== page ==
Winter: We need a physical barrier to keep animals in even when the ground is insulated with snow. We’ll need an easy way to provide hay, a dry place to sleep, and, especially, a way to deal with several months of manure. We need to have a way to feed hay that minimizes “wastage” but ensures the animals have enough quality hay to eat. Parasites don’t stop growing when the grass does: we can work on a wood chip deep bedding setup, but we will likely need to keep animals inside at some point. It would be ideal to be able to deal with manure using machines. We need a way to keep water flowing when the ground is frozen, and a way to prevent the animals from taking the water system apart with their…curious noses.


Mud season: There will be a time (April) when the grass is green but the animals cannot graze because the ground is too wet and the grass is not tall enough. They, and we, will be desperate for them to start eating grass; they will have less respect for the fence. We’ll have to decide: do we keep feeding hay until conditions are ideal, or put animals out early and risk compaction, pugging, and reduced productivity? We don’t have a good way to handle round bales of hay, which means we’ll need to use small bales, which are more expensive.


erosion. it’s not fun + these mulberries are large enough to graze, after being in the ground for a year.

Nutrition: at various points in their life cycles, ruminants require higher levels of nutrients in their diet. This is especially true if they are dairy animals. We’ll need to be really serious about managing our pastures for dairy-quality forage, and be ready to feed second-cut hay (higher in protein) to maintain production and health when pastures are inadequate. The intensive silvopasture systems will help (mulberry leaves are still 24% protein in August), but they won’t be fully functional for another year or two.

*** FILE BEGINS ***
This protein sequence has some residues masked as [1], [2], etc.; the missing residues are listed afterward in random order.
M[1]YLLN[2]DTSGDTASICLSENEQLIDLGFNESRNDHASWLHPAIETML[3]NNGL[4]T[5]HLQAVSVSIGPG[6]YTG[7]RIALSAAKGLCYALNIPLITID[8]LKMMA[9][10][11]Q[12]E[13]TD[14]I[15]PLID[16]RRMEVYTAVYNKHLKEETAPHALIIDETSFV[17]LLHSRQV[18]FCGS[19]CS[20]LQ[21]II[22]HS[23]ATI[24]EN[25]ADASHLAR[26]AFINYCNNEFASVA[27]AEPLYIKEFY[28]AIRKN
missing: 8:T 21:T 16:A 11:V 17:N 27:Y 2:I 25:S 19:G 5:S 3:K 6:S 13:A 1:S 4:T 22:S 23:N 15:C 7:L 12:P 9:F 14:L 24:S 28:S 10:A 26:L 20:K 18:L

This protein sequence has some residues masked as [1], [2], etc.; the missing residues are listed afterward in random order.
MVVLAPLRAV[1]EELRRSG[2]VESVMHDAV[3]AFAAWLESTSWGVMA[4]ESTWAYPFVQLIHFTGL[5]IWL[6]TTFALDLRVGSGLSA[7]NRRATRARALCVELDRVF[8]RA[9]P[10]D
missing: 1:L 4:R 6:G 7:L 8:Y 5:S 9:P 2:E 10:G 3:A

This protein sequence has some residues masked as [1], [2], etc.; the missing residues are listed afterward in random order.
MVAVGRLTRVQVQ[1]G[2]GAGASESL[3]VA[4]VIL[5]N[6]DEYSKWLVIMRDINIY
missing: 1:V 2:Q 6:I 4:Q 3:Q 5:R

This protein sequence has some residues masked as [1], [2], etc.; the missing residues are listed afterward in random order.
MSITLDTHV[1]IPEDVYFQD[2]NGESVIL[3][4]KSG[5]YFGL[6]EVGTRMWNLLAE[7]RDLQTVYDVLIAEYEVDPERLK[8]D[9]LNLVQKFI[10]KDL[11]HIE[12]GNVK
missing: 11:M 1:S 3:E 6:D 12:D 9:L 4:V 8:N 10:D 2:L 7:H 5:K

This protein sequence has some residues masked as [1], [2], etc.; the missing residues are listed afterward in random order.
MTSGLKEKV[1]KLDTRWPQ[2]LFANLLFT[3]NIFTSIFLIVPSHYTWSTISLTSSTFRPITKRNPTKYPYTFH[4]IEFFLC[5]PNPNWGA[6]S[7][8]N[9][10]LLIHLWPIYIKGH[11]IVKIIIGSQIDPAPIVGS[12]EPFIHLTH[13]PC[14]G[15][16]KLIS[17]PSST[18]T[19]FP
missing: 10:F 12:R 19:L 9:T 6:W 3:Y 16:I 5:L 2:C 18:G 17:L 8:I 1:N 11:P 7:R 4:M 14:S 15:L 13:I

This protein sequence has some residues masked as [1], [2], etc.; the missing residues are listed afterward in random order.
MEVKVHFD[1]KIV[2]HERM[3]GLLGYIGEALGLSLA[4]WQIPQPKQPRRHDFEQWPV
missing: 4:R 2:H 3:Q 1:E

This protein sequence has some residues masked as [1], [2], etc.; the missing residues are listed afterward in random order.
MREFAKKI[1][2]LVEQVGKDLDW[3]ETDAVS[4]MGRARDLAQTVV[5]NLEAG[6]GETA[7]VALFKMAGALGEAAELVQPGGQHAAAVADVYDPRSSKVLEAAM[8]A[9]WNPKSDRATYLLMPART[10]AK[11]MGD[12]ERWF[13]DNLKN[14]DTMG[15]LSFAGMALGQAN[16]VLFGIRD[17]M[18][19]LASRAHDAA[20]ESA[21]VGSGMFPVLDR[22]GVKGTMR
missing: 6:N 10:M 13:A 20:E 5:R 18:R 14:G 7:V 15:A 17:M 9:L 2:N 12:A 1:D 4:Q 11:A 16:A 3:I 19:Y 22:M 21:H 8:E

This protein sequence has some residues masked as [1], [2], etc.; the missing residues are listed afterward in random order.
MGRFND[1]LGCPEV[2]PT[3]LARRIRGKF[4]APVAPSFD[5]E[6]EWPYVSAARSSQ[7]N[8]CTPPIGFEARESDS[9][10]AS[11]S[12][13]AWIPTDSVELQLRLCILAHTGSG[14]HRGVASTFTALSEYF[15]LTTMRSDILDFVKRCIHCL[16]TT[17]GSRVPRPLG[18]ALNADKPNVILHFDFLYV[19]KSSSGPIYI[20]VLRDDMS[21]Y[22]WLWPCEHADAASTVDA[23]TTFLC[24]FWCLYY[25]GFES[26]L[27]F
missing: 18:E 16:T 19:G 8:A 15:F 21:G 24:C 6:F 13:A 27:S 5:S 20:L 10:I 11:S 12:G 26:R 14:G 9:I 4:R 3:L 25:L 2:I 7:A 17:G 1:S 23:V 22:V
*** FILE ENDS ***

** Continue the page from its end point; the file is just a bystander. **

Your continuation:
Other infrastructure: Most medicines are dosed based on animal’s body weight. You can get by with a weight tape, but it becomes less and less reliable the more wool your sheep has. It would be useful to have animal scales integrated in the handling equipment so that we can track accurate weights across the year. We’ll need a way to feed minerals: a block is adequate to start, but it would be great for the animals to have a way to select which minerals they need. We don’t yet know what’s in our pastures; it will be useful to take forage samples throughout the year and find out. When an animal dies unexpectedly, what will we do? Our trees are not yet big enough to provide shade: how will we manage heat stress when the temperature is above 80 degrees? (How do we keep our shade structure from blowing away, while making sure it’s easy enough to move around?).


Calving/lambing/kidding: We’ll need to plan when baby animals will be born, and where. We should be able to get to them to tag/castrate/check on general wellness. We need to be prepared to feed high-quality diets in the months surrounding birth. Are we going to rent a ram, buck, or bull, or have a vet perform AI? We’ll need a system of record-keeping and a plan for how the timing of reproduction matches with the timing of other farm tasks. We’ll select for easy reproduction and mothering ability; what happens when a birth does not go smoothly? We need to train up on minor veterinary care during birth, and have our vet ready to call.


Daily time commitment: Let’s think through the seasonal work flow at the farm. On big days like shearing, parasite treatment, long moves, and escape emergencies, are we ready for all-hands-on-deck? How will we manage the logistics of daily milking, including sanitary handling and processing of milk?


I’m excited for the time when we have ruminants of some kind on the farm. I’ll be even more excited when we have a robust plan and infrastructure to make it enjoyable.